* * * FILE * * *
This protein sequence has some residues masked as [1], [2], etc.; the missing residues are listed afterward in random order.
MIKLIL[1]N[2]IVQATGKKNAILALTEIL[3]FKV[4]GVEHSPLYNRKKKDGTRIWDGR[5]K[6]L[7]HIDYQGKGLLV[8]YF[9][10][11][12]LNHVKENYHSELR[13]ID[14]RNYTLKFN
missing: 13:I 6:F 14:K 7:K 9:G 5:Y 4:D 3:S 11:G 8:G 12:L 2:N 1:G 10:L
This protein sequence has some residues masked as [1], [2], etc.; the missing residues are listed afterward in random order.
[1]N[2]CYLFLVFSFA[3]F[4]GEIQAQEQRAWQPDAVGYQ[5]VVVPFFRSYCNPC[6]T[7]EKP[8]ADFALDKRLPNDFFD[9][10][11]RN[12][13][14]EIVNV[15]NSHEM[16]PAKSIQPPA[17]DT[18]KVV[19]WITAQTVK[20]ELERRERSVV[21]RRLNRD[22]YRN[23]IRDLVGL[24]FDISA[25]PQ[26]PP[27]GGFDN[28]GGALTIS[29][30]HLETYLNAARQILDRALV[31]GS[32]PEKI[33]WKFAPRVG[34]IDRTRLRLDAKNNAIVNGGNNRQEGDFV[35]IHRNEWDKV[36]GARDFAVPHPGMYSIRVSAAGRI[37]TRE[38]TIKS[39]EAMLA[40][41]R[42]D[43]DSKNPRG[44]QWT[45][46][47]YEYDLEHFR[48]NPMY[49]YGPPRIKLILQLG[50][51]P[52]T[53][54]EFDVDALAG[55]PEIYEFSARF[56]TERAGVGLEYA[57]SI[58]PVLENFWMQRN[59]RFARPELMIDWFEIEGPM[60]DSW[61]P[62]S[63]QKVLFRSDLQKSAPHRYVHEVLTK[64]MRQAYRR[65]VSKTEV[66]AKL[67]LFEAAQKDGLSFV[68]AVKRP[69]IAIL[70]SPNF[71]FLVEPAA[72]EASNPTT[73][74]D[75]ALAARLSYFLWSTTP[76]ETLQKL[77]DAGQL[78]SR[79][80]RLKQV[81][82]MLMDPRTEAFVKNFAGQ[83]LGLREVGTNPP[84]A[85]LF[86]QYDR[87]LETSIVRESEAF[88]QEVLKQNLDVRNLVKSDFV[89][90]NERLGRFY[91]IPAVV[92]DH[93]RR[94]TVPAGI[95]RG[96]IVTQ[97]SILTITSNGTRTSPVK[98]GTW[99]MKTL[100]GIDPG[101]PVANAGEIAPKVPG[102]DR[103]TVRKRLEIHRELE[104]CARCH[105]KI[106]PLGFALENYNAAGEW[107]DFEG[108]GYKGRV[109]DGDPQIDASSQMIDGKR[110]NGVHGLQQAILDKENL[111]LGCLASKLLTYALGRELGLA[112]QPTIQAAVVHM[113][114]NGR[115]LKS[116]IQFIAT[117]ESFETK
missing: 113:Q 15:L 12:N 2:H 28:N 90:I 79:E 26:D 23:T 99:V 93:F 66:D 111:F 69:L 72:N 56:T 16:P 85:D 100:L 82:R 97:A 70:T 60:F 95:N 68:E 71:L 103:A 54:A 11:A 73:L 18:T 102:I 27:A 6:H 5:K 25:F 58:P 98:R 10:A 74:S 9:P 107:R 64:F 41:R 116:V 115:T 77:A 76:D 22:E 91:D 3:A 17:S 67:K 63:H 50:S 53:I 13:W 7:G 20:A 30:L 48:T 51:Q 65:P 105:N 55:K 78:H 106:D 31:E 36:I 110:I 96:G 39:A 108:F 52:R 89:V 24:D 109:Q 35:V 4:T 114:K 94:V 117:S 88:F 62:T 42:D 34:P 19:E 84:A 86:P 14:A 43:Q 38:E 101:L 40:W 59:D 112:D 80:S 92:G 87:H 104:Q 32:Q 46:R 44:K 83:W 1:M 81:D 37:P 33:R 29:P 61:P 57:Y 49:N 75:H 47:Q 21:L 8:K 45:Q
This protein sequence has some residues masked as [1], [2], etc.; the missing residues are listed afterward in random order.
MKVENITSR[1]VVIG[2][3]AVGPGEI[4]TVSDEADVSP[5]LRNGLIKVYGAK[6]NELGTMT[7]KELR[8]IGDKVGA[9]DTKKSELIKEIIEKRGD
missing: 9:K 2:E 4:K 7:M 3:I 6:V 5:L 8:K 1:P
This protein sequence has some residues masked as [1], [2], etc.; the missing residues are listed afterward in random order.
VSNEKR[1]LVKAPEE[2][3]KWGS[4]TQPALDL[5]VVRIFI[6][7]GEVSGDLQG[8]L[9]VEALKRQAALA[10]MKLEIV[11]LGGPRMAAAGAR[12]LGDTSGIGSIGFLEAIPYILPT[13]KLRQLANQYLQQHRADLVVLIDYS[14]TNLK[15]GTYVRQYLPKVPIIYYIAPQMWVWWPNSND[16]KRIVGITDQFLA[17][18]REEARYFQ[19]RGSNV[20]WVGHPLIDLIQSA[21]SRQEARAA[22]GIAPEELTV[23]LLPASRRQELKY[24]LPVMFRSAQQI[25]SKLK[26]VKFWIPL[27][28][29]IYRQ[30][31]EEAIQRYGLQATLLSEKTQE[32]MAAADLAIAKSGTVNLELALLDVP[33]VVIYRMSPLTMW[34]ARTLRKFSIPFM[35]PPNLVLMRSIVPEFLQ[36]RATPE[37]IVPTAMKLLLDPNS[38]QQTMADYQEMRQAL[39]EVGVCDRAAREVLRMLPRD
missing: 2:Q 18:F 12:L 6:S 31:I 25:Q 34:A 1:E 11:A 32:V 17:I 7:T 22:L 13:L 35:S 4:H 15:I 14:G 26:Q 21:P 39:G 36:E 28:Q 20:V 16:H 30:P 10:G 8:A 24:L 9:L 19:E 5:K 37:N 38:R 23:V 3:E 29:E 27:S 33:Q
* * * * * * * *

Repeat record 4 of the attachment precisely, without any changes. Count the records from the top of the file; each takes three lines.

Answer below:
This protein sequence has some residues masked as [1], [2], etc.; the missing residues are listed afterward in random order.
VSNEKR[1]LVKAPEE[2][3]KWGS[4]TQPALDL[5]VVRIFI[6][7]GEVSGDLQG[8]L[9]VEALKRQAALA[10]MKLEIV[11]LGGPRMAAAGAR[12]LGDTSGIGSIGFLEAIPYILPT[13]KLRQLANQYLQQHRADLVVLIDYS[14]TNLK[15]GTYVRQYLPKVPIIYYIAPQMWVWWPNSND[16]KRIVGITDQFLA[17][18]REEARYFQ[19]RGSNV[20]WVGHPLIDLIQSA[21]SRQEARAA[22]GIAPEELTV[23]LLPASRRQELKY[24]LPVMFRSAQQI[25]SKLK[26]VKFWIPL[27][28][29]IYRQ[30][31]EEAIQRYGLQATLLSEKTQE[32]MAAADLAIAKSGTVNLELALLDVP[33]VVIYRMSPLTMW[34]ARTLRKFSIPFM[35]PPNLVLMRSIVPEFLQ[36]RATPE[37]IVPTAMKLLLDPNS[38]QQTMADYQEMRQAL[39]EVGVCDRAAREVLRMLPRD
missing: 2:Q 18:F 12:L 6:S 31:I 25:Q 34:A 1:E 11:A 32:V 17:I 7:T 22:L 13:L 35:S 4:H 15:I 14:G 26:Q 21:P 39:G 36:E 28:Q 20:V 16:H 30:P 10:G 8:A 24:L 9:L 19:E 5:K 37:N 38:R 23:V 3:E 29:E 27:S 33:Q